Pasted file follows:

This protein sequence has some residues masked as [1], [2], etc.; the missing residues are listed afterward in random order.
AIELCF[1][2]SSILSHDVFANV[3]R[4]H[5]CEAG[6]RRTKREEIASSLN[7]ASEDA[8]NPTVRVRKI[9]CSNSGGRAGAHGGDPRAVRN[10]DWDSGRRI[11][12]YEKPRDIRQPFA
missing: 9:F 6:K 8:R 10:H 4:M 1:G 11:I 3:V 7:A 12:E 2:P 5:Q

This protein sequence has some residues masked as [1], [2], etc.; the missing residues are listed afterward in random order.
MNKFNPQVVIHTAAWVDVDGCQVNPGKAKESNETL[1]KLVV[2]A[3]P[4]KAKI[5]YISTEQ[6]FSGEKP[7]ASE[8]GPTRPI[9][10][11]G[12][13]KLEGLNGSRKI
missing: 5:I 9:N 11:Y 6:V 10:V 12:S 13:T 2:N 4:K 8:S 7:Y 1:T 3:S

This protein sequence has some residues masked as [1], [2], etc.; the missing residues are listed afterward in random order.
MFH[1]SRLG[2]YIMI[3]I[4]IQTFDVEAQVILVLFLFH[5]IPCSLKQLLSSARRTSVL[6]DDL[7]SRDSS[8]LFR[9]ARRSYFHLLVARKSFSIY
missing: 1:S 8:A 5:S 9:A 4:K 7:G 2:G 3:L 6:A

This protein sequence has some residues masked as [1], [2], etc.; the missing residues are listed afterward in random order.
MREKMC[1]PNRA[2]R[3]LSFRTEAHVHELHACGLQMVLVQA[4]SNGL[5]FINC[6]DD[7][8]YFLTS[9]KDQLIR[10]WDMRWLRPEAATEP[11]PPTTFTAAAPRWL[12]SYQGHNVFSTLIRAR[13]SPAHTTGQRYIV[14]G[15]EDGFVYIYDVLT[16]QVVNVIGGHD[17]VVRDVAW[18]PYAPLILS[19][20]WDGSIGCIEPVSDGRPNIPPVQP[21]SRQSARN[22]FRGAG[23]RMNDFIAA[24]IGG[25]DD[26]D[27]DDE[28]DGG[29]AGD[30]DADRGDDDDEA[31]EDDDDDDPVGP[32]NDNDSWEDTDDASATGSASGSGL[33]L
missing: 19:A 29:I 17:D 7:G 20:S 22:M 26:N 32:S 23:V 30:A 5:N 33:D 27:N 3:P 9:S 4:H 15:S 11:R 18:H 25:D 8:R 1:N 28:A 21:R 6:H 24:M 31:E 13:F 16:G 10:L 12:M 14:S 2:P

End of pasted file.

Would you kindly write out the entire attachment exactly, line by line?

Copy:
This protein sequence has some residues masked as [1], [2], etc.; the missing residues are listed afterward in random order.
AIELCF[1][2]SSILSHDVFANV[3]R[4]H[5]CEAG[6]RRTKREEIASSLN[7]ASEDA[8]NPTVRVRKI[9]CSNSGGRAGAHGGDPRAVRN[10]DWDSGRRI[11][12]YEKPRDIRQPFA
missing: 9:F 6:K 8:R 10:H 4:M 1:G 11:I 3:V 7:A 12:E 2:P 5:Q

This protein sequence has some residues masked as [1], [2], etc.; the missing residues are listed afterward in random order.
MNKFNPQVVIHTAAWVDVDGCQVNPGKAKESNETL[1]KLVV[2]A[3]P[4]KAKI[5]YISTEQ[6]FSGEKP[7]ASE[8]GPTRPI[9][10][11]G[12][13]KLEGLNGSRKI
missing: 5:I 9:N 11:Y 6:V 10:V 12:S 13:T 2:N 4:K 8:S 7:Y 1:T 3:S

This protein sequence has some residues masked as [1], [2], etc.; the missing residues are listed afterward in random order.
MFH[1]SRLG[2]YIMI[3]I[4]IQTFDVEAQVILVLFLFH[5]IPCSLKQLLSSARRTSVL[6]DDL[7]SRDSS[8]LFR[9]ARRSYFHLLVARKSFSIY
missing: 1:S 8:A 5:S 9:A 4:K 7:G 2:G 3:L 6:A

This protein sequence has some residues masked as [1], [2], etc.; the missing residues are listed afterward in random order.
MREKMC[1]PNRA[2]R[3]LSFRTEAHVHELHACGLQMVLVQA[4]SNGL[5]FINC[6]DD[7][8]YFLTS[9]KDQLIR[10]WDMRWLRPEAATEP[11]PPTTFTAAAPRWL[12]SYQGHNVFSTLIRAR[13]SPAHTTGQRYIV[14]G[15]EDGFVYIYDVLT[16]QVVNVIGGHD[17]VVRDVAW[18]PYAPLILS[19][20]WDGSIGCIEPVSDGRPNIPPVQP[21]SRQSARN[22]FRGAG[23]RMNDFIAA[24]IGG[25]DD[26]D[27]DDE[28]DGG[29]AGD[30]DADRGDDDDEA[31]EDDDDDDPVGP[32]NDNDSWEDTDDASATGSASGSGL[33]L
missing: 19:A 29:I 17:D 7:G 20:S 22:M 26:N 32:S 23:V 30:A 5:N 33:D 27:N 3:P 9:S 4:H 15:S 11:R 18:H 25:D 8:R 1:N 28:A 21:R 6:H 24:M 31:E 13:F 16:G 10:L 12:M 14:S 2:P